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  • Hachette Australia
  • Hachette Australia

Operation Babylift: The incredible story of the inspiring Australian women who rescued hundreds of orphans at the end of the Vietnam War

Ian W. Shaw

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Vietnam War

The dramatic and heart-warming story of the last-minute evacuation of hundreds of orphaned babies from South Vietnam in the dying days of the Vietnam War and of the brave Australian nurses who made it happen.

In late March 1975, as the Vietnam War raged, an Australian voluntary aid worker named Rosemary Taylor approached the Australian Embassy seeking assistance to fly 600 orphans out of Saigon to safety.

Rosemary and Margaret Moses, two former nuns from Adelaide, had spent eight years in Vietnam during the war, building up a complex of nurseries to house war orphans and street waifs as the organisation that built up around them facilitated international adoptions for the children. As the North Vietnamese forces closed in on their nurseries, they needed a plan to evacuate the children, or all their work might count for little ...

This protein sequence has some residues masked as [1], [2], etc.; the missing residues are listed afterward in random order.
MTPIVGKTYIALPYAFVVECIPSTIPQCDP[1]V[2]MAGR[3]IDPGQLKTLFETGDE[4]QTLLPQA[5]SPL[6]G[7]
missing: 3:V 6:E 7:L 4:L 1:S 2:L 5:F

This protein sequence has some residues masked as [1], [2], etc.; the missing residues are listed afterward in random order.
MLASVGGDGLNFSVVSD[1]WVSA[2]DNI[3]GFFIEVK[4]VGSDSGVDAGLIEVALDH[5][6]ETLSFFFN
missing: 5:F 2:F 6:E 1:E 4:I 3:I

Based on extensive archival and historical research, and interviews of some of those directly involved in the events described, Operation Babylift details the last month of the Vietnam War from the perspective of the most vulnerable victims of that war: the orphans it created. Through the story of the attempt to save 600 children, we see how a small group of determined women refused to play political games as they tried to remake the lives of a forgotten generation, one child at a time.

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Ian W. Shaw

Ian W. Shaw is the author of six books: The Bloodbath, On Radji Beach, Glenrowan, The Ghosts of Roebuck Bay, The Rag Tag Fleet and Murder at Dusk. The Bloodbath was nominated for a Victorian Premier's Literary Award and was shortlisted in the Local History category. Ian is a graduate of the University of Melbourne and holds postgraduate degrees from Monash University and the University of Michigan. After ten years as a secondary school teacher, Ian worked in the Commonwealth public service and private enterprise for three decades, and is an expert on security issues. He lives in Canberra.

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